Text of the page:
The principal investigator carried out the initial evaluation of all participants having RAS minor and who fulfilled the inclusion and exclusion criteria. Following the initial assessment, the co-investigator divided the patients into groups A or B based on the chit system. Group A patients were given honey, and group B patients were given 0.1% triamcinolone acetonide oral paste. All the patients were instructed not to disclose the medications given to them or reveal the taste of the medication in the follow-up appointments to the principal investigator. The principal investigator was blinded for the assessment. The principal investigator carried out the periodic assessment of the size, pain, and burning sensation of the ulcers.

Clinical evaluation

After obtaining the informed consent, data was recorded in the predesigned case proforma. The assessment criteria were pain, burning sensation, and lesion size. The side effects, if any, due to either was also noted. All the above-mentioned parameters were assessed on days 0, 4, and 7 by the primary investigator.

  1. Size of ulcer (in mm): The size of the ulcer was measured using William's graduated probe [Figure 1].
  2. Pain: The intensity of pain was determined using the visual analogue scale (VAS).[5]
  3. Burning Sensation: Burning sensation was recorded using the VAS as follows.
Figure 1: Measurement of size of ulcer

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0–3: Mild burning sensation,

4–7: Moderate burning sensation,

8–10: Severe burning sensation.

Interventions of both groups

Group A

Group A consisted of 30 patients with RAS minor who received Forever Bee HoneyTM (Forever Living Products, India, containing only organic honey) thrice a day for a week or until complete healing of the ulcer. A quantified amount of 12 ml of honey was measured with a measuring scoop. The patients were instructed to apply 0.5 ml of honey thrice a day for a week (1.5 ml per day and 10.5 ml for 7 days) or until complete healing of the ulcer [Figure 2]a. Honey was applied over the ulcer with a cotton swab, and the patient was advised to avoid solid and liquid diet for 15 minutes after the application of honey. Patients were instructed to rinse their mouth with water after 15 minutes. In cases where the ulcers healed before a period of 7 days, the patients were requested not to apply honey.
Figure 2: (a) Armamentarium for Group A. (b) Armamentarium for Group B

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Group B

Group B consisted of 30 patients with RAS minor who received a 5-mg tube of 0.1% triamcinolone acetonide (Kenacort oral paste, manufactured by Abbott Healthcare Pvt. Ltd.) three times a day for seven days [Figure 2]b. The patients were instructed to apply 0.1% triamcinolone acetonide oral paste on the aphthous ulcer with a cotton swab. They were advised to avoid a solid and liquid diet for 15 minutes after application of Kenacort oral paste. Patients were instructed to rinse their mouth with water after 15 minutes. In cases where the ulcers healed before a period of 7 days, the patients were requested not to apply Kenacort.

All the patients were asked to report to the department in case of any side effects.

Data analysis and statistics

The entire data was collected and entered into Microsoft Excel. Statistical analysis was done using the Statistical Package for the Social Sciences (SPSS version 16, Inc. Chicago, USA) for Microsoft Windows. The results were obtained using the Chi-squared test and t-test. P < 0.05 was considered statistically significant.


   Results Top


[Table 1] shows that the percentage decrease in size of the ulcer was 59% from 2.83 to 1.13 mm between visit 1 and visit 2 and 100% (complete resolution) in size of ulcer seen till visit 3 for patients receiving honey [Figure 3]a, [Figure 3]b, [Figure 3]c.
Table 1: Comparison between size of ulcers between two study groups (n=60)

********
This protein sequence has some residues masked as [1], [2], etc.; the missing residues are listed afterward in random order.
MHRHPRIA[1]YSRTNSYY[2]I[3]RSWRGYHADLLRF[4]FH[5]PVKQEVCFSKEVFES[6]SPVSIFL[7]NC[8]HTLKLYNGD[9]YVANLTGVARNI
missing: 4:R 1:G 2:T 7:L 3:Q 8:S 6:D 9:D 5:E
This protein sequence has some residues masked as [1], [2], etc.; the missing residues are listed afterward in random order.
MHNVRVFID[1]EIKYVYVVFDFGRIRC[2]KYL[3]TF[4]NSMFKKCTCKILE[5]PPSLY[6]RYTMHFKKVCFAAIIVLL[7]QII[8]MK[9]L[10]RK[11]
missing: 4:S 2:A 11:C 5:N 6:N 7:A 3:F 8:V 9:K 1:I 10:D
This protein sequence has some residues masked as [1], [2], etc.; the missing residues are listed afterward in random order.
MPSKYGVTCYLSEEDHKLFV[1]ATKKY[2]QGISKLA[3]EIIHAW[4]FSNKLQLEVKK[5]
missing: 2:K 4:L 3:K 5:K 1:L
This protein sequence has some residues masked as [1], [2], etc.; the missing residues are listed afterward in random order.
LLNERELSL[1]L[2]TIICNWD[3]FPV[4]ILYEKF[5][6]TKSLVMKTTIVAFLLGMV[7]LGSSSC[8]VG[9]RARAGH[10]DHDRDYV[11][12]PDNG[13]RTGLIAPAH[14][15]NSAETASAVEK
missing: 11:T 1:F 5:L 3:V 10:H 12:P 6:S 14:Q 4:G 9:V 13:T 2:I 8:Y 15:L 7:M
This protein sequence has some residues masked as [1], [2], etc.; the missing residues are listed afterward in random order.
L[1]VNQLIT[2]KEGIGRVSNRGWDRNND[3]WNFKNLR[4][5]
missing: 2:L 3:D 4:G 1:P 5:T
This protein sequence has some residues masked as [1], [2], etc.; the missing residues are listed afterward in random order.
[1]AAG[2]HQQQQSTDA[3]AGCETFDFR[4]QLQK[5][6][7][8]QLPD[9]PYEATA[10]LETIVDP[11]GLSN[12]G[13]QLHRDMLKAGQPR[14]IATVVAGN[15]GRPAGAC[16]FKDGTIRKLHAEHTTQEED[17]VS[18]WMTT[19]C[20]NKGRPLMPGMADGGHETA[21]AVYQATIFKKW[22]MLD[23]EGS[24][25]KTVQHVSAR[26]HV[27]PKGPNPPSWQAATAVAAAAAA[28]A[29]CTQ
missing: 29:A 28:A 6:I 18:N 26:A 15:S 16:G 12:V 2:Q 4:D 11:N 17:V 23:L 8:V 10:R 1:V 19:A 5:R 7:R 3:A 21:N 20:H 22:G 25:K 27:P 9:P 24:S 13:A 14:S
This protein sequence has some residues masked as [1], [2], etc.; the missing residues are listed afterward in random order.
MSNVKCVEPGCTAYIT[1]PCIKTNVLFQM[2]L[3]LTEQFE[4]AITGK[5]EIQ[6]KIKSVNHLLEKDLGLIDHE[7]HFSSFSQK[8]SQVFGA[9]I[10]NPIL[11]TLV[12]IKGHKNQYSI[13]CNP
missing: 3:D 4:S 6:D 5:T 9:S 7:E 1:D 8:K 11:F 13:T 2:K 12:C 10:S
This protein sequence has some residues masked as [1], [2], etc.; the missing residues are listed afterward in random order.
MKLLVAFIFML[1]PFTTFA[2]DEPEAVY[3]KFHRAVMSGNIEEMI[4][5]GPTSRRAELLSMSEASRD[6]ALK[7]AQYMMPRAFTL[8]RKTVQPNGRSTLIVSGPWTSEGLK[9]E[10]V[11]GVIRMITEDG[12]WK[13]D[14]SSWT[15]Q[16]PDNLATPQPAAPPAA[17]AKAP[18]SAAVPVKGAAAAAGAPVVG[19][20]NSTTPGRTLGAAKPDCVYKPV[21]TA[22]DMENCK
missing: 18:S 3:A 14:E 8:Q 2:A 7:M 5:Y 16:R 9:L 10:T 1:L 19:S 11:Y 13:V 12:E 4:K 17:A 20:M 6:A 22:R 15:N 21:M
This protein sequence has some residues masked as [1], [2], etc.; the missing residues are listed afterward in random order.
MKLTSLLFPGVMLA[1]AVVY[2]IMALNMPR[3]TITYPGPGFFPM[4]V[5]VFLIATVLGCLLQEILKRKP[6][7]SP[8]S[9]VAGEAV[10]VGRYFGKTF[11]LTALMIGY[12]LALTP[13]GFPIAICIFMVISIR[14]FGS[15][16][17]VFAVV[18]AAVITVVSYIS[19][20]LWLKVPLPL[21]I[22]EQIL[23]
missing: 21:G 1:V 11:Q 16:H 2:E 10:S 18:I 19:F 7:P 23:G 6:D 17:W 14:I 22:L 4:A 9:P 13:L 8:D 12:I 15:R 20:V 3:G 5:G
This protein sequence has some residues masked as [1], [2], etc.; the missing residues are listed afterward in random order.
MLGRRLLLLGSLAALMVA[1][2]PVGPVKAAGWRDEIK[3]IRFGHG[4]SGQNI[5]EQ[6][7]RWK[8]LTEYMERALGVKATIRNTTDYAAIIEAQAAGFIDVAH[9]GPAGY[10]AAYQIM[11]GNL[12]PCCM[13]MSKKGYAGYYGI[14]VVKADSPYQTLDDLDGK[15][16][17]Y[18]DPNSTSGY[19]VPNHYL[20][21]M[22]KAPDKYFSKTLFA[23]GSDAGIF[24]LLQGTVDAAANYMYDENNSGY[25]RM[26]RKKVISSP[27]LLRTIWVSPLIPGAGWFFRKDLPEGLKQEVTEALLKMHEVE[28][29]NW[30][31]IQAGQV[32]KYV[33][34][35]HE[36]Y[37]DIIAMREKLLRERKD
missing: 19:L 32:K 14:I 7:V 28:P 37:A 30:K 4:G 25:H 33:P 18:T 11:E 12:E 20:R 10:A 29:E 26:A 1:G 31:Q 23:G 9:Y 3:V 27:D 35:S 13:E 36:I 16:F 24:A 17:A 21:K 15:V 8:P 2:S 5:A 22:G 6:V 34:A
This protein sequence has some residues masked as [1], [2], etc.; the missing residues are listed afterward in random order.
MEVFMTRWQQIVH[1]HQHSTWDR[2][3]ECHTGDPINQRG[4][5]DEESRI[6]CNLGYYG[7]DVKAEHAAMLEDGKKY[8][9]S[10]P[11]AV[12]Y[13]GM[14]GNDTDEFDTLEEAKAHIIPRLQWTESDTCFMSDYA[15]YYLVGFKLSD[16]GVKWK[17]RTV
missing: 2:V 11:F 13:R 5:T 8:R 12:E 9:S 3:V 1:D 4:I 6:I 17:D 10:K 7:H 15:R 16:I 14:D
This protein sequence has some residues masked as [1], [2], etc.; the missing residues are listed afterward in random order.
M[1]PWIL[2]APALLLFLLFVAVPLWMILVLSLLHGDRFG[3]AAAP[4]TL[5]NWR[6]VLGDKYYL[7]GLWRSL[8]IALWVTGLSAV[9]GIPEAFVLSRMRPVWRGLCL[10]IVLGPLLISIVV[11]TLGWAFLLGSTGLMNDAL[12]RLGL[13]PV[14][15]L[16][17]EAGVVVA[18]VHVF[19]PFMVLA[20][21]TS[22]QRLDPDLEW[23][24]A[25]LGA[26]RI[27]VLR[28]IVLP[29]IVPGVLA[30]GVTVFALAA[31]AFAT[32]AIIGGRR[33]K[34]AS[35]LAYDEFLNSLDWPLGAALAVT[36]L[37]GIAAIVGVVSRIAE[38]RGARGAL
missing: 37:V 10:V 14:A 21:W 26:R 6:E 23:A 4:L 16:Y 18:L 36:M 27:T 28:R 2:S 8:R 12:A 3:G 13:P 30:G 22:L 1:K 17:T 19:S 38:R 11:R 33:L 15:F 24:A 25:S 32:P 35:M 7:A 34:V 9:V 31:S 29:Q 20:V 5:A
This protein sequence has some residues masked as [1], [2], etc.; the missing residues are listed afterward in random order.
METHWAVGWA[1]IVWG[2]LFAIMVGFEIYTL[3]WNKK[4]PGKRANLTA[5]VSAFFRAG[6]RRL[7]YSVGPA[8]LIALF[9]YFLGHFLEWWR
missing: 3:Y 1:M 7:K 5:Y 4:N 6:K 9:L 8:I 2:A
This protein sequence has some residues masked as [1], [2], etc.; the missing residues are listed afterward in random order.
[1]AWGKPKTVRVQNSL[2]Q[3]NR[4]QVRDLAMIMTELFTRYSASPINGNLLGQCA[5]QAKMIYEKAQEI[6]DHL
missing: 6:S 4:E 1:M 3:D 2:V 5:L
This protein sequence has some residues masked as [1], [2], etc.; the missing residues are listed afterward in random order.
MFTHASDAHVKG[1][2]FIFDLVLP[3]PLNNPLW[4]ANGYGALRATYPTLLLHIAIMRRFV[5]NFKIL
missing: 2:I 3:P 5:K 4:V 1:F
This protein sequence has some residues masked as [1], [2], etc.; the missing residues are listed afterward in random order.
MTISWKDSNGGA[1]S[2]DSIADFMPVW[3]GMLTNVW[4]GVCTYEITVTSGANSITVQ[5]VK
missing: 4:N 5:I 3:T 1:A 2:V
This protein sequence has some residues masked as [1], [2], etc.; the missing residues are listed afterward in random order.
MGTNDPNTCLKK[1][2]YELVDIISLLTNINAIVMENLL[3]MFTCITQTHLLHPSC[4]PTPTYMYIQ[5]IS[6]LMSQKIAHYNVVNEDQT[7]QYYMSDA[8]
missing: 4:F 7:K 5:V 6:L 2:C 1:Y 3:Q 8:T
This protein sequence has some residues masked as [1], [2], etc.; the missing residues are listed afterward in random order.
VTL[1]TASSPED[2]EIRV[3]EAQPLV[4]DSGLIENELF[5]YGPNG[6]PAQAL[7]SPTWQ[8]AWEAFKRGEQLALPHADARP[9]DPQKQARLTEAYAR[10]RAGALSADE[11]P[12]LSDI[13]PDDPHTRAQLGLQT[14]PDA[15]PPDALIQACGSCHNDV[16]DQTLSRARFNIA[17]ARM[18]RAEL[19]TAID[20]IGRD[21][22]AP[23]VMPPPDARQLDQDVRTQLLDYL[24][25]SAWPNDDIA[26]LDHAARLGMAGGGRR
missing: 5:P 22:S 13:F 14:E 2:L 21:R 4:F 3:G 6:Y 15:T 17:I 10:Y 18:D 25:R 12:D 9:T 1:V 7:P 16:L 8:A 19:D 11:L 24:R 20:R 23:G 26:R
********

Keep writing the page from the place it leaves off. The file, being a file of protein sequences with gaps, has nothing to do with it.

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Figure 3: (a) Group A first visit (day 0); size of the ulcer is 4 mm. (b) Group A second visit (day 4); size of the ulcer is 2 mm. (c) Group A third visit (day 7); complete resolution of ulcer

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The percentage of decrease in size of the ulcer was 60.83% from 3.01 to 1.16 mm between visit 1 and visit 2 and 100% (complete resolution) in size of the ulcer by visit 3 for patients receiving 0.1% triamcinolone acetonide [Figure 4]a, [Figure 4]b, [Figure 4]c. The P value for the size of the ulcer was statistically non-significant.
Figure 4: (a) Group B first visit (day 0); size of ulcer is 4 mm. (b) Group B second visit (day 4) size of ulcer is 2 mm. (c) Group B third visit (day 7) complete resolution of ulcer

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[Table 2] shows that the percentage decrease in VAS score for pain was 47.78%, from 2.20 to 1.16 between visit 1 and visit 2 and there was a 100% reduction in VAS score for pain by visit 3 for patients receiving honey.
Table 2: Comparison between VAS score for pain between two study groups (n=60)

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The percentage reduction in VAS score for pain was 48.89%, from 2.23 to 1.16 between visit 1 and visit 2. There was a 100% reduction in VAS score for pain by visit 3 for patients receiving 0.1% triamcinolone acetonide.

The P value for the VAS score for pain was not statistically significant.

[Table 3] shows that the percentage decrease in VAS score for burning sensation was 55%, from 1.50 to 0.66 between visit 1 and visit 2 for patients receiving honey. In comparison, the same was 30% from 1.86 to 1.16 between visit 1 and visit 2 for patients receiving 0.1% triamcinolone acetonide, and this was statistically moderately significant.
Table 3: Comparison between VAS score for burning sensation between two study groups (n=60)

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[Table 4] shows that three patients (10%) in group B experienced adverse effects in the form of itching and erythema, which persisted even after healing of the ulcers. No adverse effects were seen in group A patients using honey.
Table 4: The distribution incidence of adverse effects between two study groups (n=60)

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   Discussion Top


Recurrent aphthous stomatitis (RAS) is the most common oral mucosal disease known to human beings, which is characterized by the development of painful, recurring solitary or multiple ulcers confined to the oral mucosa.[1]